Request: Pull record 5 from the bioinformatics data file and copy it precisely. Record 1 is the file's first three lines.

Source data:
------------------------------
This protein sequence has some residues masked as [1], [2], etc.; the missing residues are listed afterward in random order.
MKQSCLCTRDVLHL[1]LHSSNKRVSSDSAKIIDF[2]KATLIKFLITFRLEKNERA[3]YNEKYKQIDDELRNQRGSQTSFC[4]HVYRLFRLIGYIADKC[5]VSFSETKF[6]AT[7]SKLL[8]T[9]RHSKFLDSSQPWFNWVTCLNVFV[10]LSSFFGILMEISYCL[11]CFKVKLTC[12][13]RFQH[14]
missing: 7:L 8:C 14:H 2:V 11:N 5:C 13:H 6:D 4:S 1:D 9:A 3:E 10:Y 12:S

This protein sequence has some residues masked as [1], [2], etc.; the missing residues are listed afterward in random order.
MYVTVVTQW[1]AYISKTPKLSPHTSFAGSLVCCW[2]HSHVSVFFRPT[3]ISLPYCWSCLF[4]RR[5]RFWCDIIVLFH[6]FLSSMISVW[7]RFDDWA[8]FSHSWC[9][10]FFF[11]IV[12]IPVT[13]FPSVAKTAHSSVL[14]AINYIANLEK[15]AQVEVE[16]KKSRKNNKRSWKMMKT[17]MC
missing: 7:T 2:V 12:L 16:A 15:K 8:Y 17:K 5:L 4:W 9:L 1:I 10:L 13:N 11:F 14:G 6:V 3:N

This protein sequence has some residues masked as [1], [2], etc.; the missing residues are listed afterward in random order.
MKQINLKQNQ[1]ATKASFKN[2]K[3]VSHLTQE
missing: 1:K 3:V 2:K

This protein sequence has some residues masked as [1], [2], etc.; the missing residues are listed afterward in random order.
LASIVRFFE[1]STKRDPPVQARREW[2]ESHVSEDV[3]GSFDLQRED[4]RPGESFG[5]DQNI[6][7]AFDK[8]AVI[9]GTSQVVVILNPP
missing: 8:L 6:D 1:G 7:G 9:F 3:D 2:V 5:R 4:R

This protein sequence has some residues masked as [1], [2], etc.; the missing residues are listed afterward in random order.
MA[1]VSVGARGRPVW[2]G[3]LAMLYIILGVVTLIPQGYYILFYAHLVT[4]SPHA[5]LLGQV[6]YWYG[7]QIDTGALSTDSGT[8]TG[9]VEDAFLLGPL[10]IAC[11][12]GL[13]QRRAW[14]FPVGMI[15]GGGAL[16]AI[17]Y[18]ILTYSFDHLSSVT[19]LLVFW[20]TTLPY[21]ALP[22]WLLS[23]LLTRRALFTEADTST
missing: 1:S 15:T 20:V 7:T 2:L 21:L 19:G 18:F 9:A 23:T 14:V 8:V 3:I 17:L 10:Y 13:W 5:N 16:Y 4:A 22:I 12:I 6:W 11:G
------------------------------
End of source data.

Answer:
This protein sequence has some residues masked as [1], [2], etc.; the missing residues are listed afterward in random order.
MA[1]VSVGARGRPVW[2]G[3]LAMLYIILGVVTLIPQGYYILFYAHLVT[4]SPHA[5]LLGQV[6]YWYG[7]QIDTGALSTDSGT[8]TG[9]VEDAFLLGPL[10]IAC[11][12]GL[13]QRRAW[14]FPVGMI[15]GGGAL[16]AI[17]Y[18]ILTYSFDHLSSVT[19]LLVFW[20]TTLPY[21]ALP[22]WLLS[23]LLTRRALFTEADTST
missing: 1:S 15:T 20:V 7:T 2:L 21:L 19:G 18:F 9:A 23:T 14:V 8:V 3:I 17:L 10:Y 13:W 5:N 16:Y 4:A 22:I 12:I 6:W 11:G